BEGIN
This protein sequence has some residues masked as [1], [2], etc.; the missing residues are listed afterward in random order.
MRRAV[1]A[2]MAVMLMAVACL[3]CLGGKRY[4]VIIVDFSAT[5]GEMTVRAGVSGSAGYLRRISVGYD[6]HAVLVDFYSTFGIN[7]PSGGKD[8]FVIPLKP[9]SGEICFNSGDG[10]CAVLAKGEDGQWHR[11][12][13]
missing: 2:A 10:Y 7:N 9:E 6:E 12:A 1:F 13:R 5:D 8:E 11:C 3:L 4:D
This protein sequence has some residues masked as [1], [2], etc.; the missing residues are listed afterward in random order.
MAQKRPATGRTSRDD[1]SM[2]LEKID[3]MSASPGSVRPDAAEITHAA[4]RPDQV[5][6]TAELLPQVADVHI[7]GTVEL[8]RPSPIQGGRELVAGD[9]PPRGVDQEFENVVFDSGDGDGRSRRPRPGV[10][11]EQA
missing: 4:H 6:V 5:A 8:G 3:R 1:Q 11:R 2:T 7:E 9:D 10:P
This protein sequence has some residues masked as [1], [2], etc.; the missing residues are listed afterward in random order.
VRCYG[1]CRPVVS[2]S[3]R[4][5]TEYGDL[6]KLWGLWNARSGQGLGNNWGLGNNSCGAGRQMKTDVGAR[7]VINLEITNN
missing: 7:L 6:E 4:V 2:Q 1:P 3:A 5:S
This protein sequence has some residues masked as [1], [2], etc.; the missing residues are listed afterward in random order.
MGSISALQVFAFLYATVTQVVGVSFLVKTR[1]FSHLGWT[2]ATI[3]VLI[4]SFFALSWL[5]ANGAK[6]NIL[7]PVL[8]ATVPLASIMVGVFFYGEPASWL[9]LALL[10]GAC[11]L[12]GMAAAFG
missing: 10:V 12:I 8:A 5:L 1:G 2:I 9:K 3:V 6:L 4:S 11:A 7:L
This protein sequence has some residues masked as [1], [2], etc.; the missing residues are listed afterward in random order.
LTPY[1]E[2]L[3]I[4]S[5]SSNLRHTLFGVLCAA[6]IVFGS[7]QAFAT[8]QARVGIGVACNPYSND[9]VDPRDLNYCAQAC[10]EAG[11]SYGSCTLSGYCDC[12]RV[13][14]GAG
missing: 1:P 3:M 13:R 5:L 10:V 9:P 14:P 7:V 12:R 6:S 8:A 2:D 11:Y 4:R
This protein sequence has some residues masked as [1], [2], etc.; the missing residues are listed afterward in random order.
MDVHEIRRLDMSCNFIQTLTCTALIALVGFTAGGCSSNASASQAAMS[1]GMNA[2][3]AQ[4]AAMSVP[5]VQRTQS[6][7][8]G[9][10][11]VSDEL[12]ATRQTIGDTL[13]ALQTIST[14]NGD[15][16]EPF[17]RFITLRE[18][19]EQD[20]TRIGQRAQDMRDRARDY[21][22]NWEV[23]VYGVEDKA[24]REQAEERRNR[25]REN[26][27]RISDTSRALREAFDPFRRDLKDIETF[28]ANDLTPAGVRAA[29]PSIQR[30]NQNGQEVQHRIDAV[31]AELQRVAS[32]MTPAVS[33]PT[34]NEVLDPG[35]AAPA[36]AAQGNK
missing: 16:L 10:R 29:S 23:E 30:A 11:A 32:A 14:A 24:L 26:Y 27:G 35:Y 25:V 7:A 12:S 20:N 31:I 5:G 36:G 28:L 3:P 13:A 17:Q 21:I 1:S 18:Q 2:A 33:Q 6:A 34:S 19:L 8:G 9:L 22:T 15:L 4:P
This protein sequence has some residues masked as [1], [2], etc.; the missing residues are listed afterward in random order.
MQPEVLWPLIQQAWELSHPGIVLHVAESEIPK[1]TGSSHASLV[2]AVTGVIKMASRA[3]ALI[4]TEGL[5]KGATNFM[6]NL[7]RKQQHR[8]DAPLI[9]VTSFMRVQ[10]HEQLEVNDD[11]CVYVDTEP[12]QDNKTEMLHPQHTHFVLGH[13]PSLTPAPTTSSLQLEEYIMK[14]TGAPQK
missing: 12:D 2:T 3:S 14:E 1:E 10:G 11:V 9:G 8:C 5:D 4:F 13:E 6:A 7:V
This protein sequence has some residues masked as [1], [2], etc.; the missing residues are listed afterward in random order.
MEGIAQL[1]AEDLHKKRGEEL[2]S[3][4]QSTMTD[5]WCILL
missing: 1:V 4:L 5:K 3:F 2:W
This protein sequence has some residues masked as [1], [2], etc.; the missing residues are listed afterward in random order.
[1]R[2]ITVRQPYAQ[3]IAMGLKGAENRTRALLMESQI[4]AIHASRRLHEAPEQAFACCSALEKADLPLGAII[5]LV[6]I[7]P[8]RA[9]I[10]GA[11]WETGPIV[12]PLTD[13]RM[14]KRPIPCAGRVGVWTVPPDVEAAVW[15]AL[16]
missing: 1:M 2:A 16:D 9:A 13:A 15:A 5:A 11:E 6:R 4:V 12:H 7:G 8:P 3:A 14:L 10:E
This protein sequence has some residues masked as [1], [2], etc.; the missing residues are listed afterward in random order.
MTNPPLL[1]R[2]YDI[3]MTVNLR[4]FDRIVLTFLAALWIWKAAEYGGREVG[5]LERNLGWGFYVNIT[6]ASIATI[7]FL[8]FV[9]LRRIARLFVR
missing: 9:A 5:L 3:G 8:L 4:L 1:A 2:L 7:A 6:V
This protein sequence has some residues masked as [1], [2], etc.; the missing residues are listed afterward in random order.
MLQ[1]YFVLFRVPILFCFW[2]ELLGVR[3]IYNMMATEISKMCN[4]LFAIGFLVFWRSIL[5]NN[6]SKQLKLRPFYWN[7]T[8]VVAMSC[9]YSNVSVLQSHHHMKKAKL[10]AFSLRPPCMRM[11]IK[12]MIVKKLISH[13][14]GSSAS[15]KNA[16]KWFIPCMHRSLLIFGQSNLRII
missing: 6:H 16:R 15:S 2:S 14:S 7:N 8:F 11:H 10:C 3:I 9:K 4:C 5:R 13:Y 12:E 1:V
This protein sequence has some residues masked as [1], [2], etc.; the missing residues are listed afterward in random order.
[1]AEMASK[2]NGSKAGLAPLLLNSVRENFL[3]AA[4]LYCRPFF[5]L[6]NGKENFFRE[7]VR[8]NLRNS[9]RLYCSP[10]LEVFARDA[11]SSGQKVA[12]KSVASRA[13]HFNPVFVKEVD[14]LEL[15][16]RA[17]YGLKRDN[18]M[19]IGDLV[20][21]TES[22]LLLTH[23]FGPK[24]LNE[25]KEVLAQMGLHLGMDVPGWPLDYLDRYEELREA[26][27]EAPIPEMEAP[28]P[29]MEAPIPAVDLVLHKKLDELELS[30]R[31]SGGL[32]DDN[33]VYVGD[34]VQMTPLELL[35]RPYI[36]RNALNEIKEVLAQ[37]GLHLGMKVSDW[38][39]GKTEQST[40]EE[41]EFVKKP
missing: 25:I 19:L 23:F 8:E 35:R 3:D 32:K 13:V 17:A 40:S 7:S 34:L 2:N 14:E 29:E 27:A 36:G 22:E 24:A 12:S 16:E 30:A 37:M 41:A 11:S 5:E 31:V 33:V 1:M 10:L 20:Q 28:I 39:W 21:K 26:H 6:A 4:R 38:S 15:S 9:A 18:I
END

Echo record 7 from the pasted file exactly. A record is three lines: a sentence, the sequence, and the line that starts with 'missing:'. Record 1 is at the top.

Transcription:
This protein sequence has some residues masked as [1], [2], etc.; the missing residues are listed afterward in random order.
MQPEVLWPLIQQAWELSHPGIVLHVAESEIPK[1]TGSSHASLV[2]AVTGVIKMASRA[3]ALI[4]TEGL[5]KGATNFM[6]NL[7]RKQQHR[8]DAPLI[9]VTSFMRVQ[10]HEQLEVNDD[11]CVYVDTEP[12]QDNKTEMLHPQHTHFVLGH[13]PSLTPAPTTSSLQLEEYIMK[14]TGAPQK
missing: 12:D 2:T 3:S 14:E 1:E 10:G 11:V 9:G 8:C 5:D 4:F 13:E 6:A 7:V